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WordPress outshines Wix by allowing users to create sophisticated websites and customize them to their liking.
Wix doesn’t have as much design freedom as WordPress, but it is going to be way easier for beginners to use on day one.
With WordPress and Wix serving different users, the final decision ultimately depends on your experience level and purpose in launching a website.
WordPress or Wix: Which is Better?
WordPress is a content management system best for those who value flexibility and versatility. It doesn’t come with great functionality right out of the box, but you can customize it through thousands of themes and plugins. Get your website idea off the ground using WordPress’ powerful, flexible platform.
Wix is best for beginners who want to whip up a basic website that does not need advanced features. It’s an entry-level tool with an intuitive drag-and-drop editor so you can churn out a website in minutes without much technical know-how. Create your own website today and let Wix do the heavy lifting.
A Review of The Best Website Builders
Website builders provide the tools you need to spin up basic or highly-versatile websites without touching any code. But it can be challenging to decide which website builder fits your needs if you’re clueless about what to look for.
With years of experience under my belt, I’ve learned the key differentiators you should look for when shopping for a website builder. Using this in-depth review of the top four website builders, you’ll be able to zero in on the best platform that will set up your website for future success. Both WordPress and Wix made it into the top four.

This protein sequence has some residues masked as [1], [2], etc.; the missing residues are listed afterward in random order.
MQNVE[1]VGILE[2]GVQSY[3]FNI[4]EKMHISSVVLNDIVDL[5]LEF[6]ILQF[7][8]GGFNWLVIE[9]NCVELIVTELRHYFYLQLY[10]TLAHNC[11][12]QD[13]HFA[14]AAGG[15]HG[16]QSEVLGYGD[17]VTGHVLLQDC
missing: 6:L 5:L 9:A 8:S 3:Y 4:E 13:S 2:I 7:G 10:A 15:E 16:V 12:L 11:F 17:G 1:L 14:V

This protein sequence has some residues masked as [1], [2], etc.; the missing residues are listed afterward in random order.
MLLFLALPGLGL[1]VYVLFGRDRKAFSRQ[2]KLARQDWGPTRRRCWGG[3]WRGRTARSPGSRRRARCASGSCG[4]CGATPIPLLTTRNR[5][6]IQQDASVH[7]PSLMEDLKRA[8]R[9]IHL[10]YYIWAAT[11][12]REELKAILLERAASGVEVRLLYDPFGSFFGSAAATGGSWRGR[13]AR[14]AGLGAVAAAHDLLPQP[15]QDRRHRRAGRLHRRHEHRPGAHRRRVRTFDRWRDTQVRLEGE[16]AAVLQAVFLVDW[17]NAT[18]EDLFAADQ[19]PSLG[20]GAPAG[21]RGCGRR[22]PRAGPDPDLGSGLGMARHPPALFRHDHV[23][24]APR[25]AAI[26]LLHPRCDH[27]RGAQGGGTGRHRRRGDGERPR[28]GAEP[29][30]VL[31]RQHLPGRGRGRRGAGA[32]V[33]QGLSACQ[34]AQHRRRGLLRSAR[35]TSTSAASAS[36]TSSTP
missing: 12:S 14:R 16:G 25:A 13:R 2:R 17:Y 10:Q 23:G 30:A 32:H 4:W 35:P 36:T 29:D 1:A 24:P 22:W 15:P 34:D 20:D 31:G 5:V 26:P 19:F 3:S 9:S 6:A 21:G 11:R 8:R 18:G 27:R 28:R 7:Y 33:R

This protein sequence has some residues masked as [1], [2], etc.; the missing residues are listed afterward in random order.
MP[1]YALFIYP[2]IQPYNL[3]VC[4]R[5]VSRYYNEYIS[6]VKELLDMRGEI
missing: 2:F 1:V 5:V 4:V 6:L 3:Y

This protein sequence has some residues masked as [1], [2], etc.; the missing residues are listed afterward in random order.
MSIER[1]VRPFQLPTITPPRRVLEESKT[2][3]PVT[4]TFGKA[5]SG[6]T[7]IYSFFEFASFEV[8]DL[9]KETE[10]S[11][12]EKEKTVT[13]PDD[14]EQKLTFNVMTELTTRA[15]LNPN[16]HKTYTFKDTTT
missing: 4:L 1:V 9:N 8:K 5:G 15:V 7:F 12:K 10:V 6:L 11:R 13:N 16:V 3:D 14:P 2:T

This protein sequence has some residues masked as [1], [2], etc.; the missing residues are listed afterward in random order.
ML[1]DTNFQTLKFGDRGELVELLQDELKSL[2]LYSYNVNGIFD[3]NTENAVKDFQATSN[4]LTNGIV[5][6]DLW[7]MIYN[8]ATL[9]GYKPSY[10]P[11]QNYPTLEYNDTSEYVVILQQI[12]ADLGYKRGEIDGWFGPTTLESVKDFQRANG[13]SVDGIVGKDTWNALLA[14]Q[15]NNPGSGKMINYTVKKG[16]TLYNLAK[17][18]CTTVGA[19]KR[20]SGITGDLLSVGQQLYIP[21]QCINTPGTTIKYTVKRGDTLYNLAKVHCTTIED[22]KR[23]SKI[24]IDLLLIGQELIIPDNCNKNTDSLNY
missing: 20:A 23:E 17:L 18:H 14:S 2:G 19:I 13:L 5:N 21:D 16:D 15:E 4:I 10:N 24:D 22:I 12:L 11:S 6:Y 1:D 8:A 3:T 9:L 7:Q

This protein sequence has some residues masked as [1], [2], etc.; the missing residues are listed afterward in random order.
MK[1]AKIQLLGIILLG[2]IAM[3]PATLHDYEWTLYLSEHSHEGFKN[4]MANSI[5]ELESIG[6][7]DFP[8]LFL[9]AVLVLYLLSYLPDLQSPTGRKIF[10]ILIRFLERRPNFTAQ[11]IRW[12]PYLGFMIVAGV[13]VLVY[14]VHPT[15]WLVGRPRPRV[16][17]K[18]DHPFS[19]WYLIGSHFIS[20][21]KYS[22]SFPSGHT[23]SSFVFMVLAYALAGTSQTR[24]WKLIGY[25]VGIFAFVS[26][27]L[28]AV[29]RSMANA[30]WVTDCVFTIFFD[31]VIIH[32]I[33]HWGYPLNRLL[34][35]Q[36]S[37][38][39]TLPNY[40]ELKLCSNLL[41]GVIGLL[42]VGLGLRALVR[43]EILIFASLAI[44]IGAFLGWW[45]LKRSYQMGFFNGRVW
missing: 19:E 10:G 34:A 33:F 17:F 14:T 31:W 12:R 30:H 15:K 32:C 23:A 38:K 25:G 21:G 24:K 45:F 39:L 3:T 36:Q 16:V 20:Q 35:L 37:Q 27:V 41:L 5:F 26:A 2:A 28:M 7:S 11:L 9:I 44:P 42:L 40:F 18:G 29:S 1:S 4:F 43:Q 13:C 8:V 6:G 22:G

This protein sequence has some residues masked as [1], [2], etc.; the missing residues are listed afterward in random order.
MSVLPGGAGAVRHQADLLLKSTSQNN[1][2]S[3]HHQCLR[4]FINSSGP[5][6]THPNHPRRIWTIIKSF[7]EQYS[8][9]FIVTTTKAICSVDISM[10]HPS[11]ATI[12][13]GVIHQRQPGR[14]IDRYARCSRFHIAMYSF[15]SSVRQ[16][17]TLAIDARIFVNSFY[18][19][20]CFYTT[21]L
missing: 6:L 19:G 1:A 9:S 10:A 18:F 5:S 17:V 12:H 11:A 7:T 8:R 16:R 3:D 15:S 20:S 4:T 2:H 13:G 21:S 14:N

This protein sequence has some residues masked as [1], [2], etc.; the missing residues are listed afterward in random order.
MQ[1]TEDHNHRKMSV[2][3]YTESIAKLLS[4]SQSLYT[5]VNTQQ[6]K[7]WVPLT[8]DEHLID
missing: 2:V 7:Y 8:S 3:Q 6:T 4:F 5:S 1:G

Full data ownership: With WordPress being open-source software, nobody is holding you by the neck. Hence, transferring from one host to another isn’t complicated. You own all your files and can take them to any hosting provider that supports WordPress.
Site transfers are facilitated by the built-in WordPress Import and Export tools, features you won’t find in Wix. In addition, Wix sites are hosted exclusively on Wix’s servers. Therefore, transferring your website files to a self-hosted WordPress requires a complex, cumbersome process.
Limitless design options: WordPress is generous to a fault when giving users the power to design their websites. Free themes are available for starters, but if you’re looking for more functionality, you can choose from over 5,000 premium third-party themes that cost anywhere between $25 and $299.
You can also hire a developer to create a custom theme with unconventional features to make your website stand out. The best part is you can easily switch from one theme to another, unlike Wix that doesn’t allow it once your site goes live.